He was so well known for the prickly wit that earned him comparisons to Oscar Wilde that he regularly received mail addressed to "Quentin Crisp, New York City, America." After a lifetime of being pointed at, snickered at, even spat at, Crisp learned to welcome attention, even to court it.

Quentin Crisp was born Denis Pratt on Christmas Day, 1908, in Sutton, a London suburb. He was the youngest of four children born to a lawyer and a former nursery governess. In "The Naked Civil Servant," Crisp, who changed his name as an adult, wrote of a tortured upbringing and young adulthood at the hands of a vociferously homophobic society. But rather than live unobtrusively, he decided in his early 20's to dedicate his life to "making the existence of homosexuality abundantly clear to the world's aborigines."

He made a career of flaunting his effeminate manner and dressing in women's clothing, and for such provocations, he would be rejected and even physically assaulted. "I suppose it's logical," he said. "I abuse them, they defile me."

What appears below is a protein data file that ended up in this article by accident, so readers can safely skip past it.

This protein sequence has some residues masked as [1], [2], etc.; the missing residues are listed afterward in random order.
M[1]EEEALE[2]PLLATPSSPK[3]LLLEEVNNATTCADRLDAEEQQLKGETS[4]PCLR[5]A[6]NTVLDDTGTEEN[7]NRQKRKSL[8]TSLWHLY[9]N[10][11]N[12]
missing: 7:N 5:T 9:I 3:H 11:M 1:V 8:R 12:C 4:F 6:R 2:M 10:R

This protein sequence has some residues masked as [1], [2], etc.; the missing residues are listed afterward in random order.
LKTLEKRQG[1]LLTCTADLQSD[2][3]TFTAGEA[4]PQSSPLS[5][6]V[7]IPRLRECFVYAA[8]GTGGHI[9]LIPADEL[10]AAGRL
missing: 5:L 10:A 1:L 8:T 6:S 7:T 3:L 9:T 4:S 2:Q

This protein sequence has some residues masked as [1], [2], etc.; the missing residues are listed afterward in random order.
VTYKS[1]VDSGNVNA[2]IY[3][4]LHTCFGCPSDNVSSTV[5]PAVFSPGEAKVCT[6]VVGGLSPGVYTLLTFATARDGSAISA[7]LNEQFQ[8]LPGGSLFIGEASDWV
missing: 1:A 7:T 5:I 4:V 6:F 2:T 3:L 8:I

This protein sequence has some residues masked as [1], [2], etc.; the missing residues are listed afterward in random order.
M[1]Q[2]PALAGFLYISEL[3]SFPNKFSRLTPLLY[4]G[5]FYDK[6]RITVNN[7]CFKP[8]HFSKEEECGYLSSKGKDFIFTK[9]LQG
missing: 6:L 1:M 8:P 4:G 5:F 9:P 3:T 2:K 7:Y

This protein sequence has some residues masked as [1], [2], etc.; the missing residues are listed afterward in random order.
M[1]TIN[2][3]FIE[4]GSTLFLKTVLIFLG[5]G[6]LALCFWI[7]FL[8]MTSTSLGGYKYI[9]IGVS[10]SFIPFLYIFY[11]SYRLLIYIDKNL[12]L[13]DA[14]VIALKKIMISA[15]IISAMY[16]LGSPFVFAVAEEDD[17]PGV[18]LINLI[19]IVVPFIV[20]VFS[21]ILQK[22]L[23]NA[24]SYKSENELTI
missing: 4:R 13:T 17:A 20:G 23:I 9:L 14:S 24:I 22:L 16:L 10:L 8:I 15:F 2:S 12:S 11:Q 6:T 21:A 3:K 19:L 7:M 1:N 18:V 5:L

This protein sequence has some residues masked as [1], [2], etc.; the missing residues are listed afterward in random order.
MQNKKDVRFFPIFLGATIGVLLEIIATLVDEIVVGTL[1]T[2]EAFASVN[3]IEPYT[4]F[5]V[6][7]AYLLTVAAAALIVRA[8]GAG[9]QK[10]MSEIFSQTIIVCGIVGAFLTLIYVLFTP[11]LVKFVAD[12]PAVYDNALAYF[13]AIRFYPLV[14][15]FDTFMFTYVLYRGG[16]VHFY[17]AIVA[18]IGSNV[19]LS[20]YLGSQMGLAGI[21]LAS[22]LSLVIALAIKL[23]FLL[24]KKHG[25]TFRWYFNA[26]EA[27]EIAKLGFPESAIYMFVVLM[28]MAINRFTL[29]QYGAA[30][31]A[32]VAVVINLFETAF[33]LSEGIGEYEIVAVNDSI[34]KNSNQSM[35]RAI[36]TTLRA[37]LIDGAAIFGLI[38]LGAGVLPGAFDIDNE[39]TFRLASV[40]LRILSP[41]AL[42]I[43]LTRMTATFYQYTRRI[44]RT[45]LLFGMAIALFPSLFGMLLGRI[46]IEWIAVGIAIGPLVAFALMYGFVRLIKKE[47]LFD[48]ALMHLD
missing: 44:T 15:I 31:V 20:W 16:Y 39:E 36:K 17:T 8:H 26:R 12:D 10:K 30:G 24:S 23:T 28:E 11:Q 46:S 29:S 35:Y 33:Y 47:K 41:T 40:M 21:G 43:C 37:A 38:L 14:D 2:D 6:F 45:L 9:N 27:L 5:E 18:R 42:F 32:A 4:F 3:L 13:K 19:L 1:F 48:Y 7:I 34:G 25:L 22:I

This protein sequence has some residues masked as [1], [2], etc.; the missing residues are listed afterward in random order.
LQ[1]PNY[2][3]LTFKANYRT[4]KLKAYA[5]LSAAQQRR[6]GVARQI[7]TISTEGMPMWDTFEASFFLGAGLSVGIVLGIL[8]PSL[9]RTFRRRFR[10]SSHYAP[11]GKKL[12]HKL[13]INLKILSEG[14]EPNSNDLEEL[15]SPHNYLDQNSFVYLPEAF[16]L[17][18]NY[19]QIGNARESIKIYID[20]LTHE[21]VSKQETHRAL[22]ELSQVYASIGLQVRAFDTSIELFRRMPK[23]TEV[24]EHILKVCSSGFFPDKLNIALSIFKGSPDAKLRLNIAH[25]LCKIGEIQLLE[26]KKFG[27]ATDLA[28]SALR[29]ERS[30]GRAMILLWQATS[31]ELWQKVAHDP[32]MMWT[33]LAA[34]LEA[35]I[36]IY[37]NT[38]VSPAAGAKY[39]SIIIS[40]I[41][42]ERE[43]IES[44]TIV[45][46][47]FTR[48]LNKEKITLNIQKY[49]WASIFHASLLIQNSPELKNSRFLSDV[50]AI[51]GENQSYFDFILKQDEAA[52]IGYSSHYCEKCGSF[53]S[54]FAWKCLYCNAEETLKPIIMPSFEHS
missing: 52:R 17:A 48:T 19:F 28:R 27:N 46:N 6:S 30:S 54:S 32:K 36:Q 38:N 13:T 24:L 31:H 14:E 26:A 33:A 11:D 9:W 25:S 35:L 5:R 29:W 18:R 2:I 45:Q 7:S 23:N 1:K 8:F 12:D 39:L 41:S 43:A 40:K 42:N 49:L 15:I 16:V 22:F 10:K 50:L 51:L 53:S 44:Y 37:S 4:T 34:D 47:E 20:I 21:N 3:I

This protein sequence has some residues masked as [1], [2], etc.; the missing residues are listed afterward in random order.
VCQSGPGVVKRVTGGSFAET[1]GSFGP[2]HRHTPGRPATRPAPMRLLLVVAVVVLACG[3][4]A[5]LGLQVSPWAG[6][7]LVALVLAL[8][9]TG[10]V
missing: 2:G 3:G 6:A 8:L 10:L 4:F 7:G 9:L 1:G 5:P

Unable to find employment in 1930's London, he resorted to prostitution. With his mother's help he eventually found work as a book illustrator before beginning to model nude in subsidized art schools on a government stipend, hence the title of his autobiography. "Maybe it's true that artists adopt a flamboyant appearance," he once observed. "But it's also true that people who look funny get stuck with the arts."

Crisp performed "An Evening With Quentin Crisp" Off Off Broadway at the Players Theater in 1978, and it earned him a special Drama Desk Award for Unique Theatrical Experience.

Richard Eder, reviewing the production for The Times, said Crisp had offered "a witty, touching and instructive evening," adding: "Despite his extravagances, perhaps because of them, there is nothing sectarian about Crisp. Both in words and in his fussy, faintly self-mocking gestures, he asserts his identity. But what he draws out of it is universal: gaiety -- in the original sense of the word, for once -- and themes common to all of us: the need for courage and individuality, and the ground of tragedy on which they are exercised."

Among his books are "How to Have a Lifestyle" (Methuen, 1979), "How to Become a Virgin" (St. Martin's, 1984) and "Resident Alien" (Alyson Publications, 1997), a compilation of his pieces for New York Native, the gay newsmagazine.